The first test of my business skills came in the form of an investor presentation competition in 2005, where I had to discuss my business plan before a group of real financial advisers. I was nervous when I first stepped into the room filled with so many people. But I was confident in my business. I knew it was really a good idea. I was able to deliver a smooth presentation. Many there were shocked and amazed at not only my age but also the poise with which I spoke and carried myself.

Hitting the Mass Market

A year later (in 2006), I had another challenge. I was nominated for Black Enterprise's Teenpreneur of the Year award. Following the awards ceremony, a representative from Wal-Mart approached me. He wanted to know more about my business and start a relationship, so that one day my products could be sold at its stores. My dream of hitting the mass market seemed to be coming true right there. Little did I know there were many steps I had to take to make them come true.

After learning even more about business and the retail world, I went down to Wal-Mart headquarters in Bentonville, Ark., for a meeting. It had taken almost a year to get UPC codes, minority- and women-owned business certifications, and also to learn how to ship and bill Wal-Mart. It was a success that I was given the chance to do a test run in 10 stores to see how my products would sell. The trial went phenomenally. Not long after, Wal-Mart offered to sell my products in 200 stores across the country.

Many people could never picture a teenager running such a successful business. I don't think they should be so surprised anymore. There are plenty of teen-run businesses today. Teens are venturing past the conventional money-making jobs like babysitting, or working at fast food restaurants and lemonade stands. We teens today have bigger dreams and higher expectations for ourselves than anyone could imagine. Sometimes all we need is a little encouragement or some inspiration on what we can really do.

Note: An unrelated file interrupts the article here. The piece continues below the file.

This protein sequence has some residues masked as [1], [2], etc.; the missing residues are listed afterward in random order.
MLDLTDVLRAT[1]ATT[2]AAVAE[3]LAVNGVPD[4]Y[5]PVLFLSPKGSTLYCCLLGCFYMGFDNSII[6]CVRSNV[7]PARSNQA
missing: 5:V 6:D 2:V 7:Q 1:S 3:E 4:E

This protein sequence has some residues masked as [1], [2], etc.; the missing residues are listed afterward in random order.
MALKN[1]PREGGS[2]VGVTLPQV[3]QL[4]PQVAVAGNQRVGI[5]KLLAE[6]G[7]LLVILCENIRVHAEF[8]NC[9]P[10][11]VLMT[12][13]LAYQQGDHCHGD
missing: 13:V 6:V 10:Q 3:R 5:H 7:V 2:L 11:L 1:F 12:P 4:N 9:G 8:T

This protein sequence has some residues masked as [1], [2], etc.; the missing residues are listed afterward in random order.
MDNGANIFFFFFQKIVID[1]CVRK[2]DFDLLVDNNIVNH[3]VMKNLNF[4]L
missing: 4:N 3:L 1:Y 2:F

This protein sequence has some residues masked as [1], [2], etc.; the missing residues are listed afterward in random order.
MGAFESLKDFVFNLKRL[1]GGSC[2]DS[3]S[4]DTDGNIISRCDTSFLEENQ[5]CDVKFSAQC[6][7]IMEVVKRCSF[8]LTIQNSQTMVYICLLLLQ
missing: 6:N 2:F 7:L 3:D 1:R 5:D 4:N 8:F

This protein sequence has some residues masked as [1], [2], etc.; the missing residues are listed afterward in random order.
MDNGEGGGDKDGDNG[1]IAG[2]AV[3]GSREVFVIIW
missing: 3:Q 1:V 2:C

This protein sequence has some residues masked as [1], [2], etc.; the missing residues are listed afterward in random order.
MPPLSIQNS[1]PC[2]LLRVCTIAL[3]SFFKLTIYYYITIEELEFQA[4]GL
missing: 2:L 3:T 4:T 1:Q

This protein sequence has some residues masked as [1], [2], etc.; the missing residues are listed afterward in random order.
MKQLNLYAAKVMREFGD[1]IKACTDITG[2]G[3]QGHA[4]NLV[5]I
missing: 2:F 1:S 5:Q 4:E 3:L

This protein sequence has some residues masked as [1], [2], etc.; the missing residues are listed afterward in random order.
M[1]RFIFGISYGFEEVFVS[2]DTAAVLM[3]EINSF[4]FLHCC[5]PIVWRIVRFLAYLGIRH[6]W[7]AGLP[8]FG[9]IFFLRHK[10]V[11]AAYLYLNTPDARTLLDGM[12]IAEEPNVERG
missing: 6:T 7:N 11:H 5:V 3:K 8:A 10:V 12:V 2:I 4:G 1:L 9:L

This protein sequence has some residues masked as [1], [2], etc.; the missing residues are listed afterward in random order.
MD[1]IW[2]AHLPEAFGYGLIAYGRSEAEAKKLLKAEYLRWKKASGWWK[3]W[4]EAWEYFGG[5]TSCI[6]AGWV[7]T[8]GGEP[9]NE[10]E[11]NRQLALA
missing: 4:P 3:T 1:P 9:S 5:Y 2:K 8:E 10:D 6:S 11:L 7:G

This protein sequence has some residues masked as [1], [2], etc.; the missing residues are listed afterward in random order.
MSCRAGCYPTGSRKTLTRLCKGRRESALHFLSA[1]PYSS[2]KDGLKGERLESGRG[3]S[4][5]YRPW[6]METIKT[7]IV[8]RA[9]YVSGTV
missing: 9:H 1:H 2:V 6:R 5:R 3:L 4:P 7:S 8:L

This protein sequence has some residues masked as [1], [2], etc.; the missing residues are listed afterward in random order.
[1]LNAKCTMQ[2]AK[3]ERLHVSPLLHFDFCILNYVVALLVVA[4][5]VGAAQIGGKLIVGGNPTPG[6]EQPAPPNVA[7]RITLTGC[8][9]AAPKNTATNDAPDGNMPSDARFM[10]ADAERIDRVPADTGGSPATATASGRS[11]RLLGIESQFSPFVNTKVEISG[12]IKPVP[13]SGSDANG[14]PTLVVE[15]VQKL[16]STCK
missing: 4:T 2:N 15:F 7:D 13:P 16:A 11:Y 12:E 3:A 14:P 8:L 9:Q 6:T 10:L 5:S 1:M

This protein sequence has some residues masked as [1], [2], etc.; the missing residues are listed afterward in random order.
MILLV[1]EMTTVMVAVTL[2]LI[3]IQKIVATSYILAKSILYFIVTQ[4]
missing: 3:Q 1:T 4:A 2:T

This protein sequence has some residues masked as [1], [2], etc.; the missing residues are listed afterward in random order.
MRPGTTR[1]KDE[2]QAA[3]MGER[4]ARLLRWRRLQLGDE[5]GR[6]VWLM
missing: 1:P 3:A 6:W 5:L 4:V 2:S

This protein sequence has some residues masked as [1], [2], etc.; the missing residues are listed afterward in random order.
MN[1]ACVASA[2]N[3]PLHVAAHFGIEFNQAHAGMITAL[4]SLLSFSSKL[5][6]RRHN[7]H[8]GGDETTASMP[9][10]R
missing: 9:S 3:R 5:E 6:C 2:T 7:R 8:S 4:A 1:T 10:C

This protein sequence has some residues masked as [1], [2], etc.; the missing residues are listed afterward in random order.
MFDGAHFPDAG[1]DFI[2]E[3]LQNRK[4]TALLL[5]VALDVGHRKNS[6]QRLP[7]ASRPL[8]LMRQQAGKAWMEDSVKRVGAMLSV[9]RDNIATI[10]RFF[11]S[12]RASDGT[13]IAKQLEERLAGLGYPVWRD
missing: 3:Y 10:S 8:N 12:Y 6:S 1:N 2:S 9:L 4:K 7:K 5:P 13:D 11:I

Live Your Dream

When I first started my business, a lot of people told me that I was too young and that I needed to focus on school. Many thought that I was just a puppet and that my parents were really the ones calling the shots and running the business. I saw past all of the negativity and did what I was called to do. I never lost the support of my friends and family. They were the encouragement that I needed.

Now that my business has started to truly make a mark in the hair care industry, I feel that it is my duty to give back. My message is: Find your passion, and live your dream. It is never too early or too late to take a chance and live your dream. I am living proof. However, in the midst of the speaking engagements and business meetings, I still manage to remain an honor student with a 4.0 GPA. I do sports, community service, and after-school clubs. I study engineering and have an amazing group of friends that I couldn't do without. I make time for myself, my family, and all the other things I love to do besides run my business. I have a very full life, but I wouldn't have it any other way!

—as told to Stacy Perman